Our community lies bleeding and you want to talk about services. The society we live in repeatedly justifies the homicide of disabled people with either a guilt-benefit analysis or a cost-benefit one. “Karen couldn’t take her normal kids to Disneyland before Billy’s aide was so expensive.” Is our existence so uncomfortable to you that you can’t take a moment to mourn with our community before you want to reduce us to a number in a spreadsheet? To a budget cut or a political talking point.

The death of disabled people at the hands of loved ones is not a “mercy killing”-it’s a hate crime. It’s filicide.

I tell the story of Hassani Campbell, a five year old little boy from Oakland, California who supposedly ran away from his aunt’s boyfriend while in a shoe store. He lived with with cerebral palsy and used crutches and leg braces, and yet we are to believe that this child outpaced a grown man. Folks in the neighborhood reported hearing the aunt’s boyfriend repeatedly talk about the burden of raising Hassani and when interviewed by police, the boyfriend failed a polygraph. However lack of any additional evidence (a body) resulted in the police dropping charges and the case remaining unsolved. He went missing shortly before I was pregnant with my son, so I spent much of my first trimester insomnia researching his case and scouring the internet for clues. While we may not know if Hassani’s family directly killed him, they certainly didn’t treat him in a way that any child should be treated.

This year is particularly hard because many of us in the disability community are morning the loss of Carrie Ann Lucas. An activist, a lawyer, and a mom with multiple disabilities. Of four kids with disabilities. Kids who she adopted and fought for, for the entirety of her adult life. We watch folks outside of our space throw away our kids. Bully them in the school system till they kill themselves. Rape and impregnate them in nursing homes. Turn them into inspiration porn for working a job for 40+ years making submininum wage. And here was an incredible woman, who loved her disabled children with everything she had. For those of us who are disabled parents, she was an incredible role model. For nondisabled parents, she should also be a role model.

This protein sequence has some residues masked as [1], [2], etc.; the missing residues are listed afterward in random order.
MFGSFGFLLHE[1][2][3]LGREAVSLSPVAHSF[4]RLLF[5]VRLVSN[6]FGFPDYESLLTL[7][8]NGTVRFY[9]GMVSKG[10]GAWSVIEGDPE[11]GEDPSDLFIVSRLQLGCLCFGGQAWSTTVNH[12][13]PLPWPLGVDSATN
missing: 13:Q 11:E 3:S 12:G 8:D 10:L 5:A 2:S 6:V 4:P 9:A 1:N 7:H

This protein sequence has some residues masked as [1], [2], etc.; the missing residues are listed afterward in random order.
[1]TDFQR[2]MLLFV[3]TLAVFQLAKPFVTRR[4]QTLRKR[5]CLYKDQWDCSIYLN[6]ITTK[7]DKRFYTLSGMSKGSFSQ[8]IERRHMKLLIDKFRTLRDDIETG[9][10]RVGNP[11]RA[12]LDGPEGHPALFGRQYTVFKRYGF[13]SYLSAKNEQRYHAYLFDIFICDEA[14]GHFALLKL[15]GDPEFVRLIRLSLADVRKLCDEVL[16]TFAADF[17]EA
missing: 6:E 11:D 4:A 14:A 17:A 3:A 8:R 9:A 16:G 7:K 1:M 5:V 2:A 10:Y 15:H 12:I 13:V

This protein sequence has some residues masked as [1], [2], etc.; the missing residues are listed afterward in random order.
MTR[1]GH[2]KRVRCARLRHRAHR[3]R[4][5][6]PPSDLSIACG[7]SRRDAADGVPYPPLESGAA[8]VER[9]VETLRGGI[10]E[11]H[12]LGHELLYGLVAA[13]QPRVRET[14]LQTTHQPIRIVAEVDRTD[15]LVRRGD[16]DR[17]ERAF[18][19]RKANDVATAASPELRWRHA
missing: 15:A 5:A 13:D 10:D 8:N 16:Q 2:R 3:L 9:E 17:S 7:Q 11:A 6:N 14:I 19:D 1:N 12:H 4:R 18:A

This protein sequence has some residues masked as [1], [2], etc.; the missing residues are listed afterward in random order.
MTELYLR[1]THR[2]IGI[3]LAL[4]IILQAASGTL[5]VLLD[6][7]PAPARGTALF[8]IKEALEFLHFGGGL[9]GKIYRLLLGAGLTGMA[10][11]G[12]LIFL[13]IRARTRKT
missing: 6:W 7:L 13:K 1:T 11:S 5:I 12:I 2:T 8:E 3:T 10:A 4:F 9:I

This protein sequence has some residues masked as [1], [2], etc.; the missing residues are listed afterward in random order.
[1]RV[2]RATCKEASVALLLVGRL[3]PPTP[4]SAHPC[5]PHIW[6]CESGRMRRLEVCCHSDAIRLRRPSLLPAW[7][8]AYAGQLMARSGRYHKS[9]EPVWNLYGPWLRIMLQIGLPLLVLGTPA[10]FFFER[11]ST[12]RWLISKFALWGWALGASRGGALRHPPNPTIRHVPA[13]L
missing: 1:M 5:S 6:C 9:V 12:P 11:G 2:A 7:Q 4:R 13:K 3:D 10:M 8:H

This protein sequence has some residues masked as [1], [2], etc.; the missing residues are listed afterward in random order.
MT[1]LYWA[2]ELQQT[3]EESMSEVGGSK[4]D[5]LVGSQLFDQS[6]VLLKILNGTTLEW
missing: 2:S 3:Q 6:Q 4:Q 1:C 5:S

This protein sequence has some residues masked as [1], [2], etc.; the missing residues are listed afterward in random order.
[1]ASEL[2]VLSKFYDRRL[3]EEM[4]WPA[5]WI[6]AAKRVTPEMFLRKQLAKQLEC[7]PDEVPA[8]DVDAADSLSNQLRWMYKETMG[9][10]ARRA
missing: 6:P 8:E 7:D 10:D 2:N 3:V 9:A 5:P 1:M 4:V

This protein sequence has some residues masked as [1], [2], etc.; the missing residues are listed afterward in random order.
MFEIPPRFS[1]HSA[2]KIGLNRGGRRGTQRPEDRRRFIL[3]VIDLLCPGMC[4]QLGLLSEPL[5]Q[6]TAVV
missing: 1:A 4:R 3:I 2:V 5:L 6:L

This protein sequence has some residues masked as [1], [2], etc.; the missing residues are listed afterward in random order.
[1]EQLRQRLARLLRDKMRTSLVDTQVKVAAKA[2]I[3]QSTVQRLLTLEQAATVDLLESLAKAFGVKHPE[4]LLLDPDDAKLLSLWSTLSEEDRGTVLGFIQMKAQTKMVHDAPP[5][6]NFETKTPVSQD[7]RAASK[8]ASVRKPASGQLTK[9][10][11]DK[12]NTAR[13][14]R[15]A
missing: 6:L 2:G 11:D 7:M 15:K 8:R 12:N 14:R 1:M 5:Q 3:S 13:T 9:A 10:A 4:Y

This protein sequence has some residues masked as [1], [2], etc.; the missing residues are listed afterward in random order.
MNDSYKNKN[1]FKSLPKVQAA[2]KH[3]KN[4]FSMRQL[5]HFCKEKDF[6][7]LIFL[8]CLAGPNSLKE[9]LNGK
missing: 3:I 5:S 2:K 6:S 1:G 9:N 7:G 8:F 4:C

But the media doesn’t cover parents who make it work. Solutions don’t get ratings, boogeymen do. So it covers the murders. A majority of times it puts the parent or caregiver on a pedestal, and behaves in such a way that the child is an object and not a person. Often there is no descriptor of the victim, no discussion of what kind of person they were, their likes or dislikes, how their friends, family or neighbors are reacting to their death. There have been articles where the victim is never mentioned by name, and it gives the impression of this faceless, personality-less Auton (see: Doctor Who Series 9, Episode 1 “Rose”) I’ve yet to read an initial article about filicide that includes interviews with the disability community, whether it be a local ARC chapter, a center for independent living, or someone who knew them from Best Buddies. Their humanity is entirely erased in their death, as they were not viewed as human beings in their life.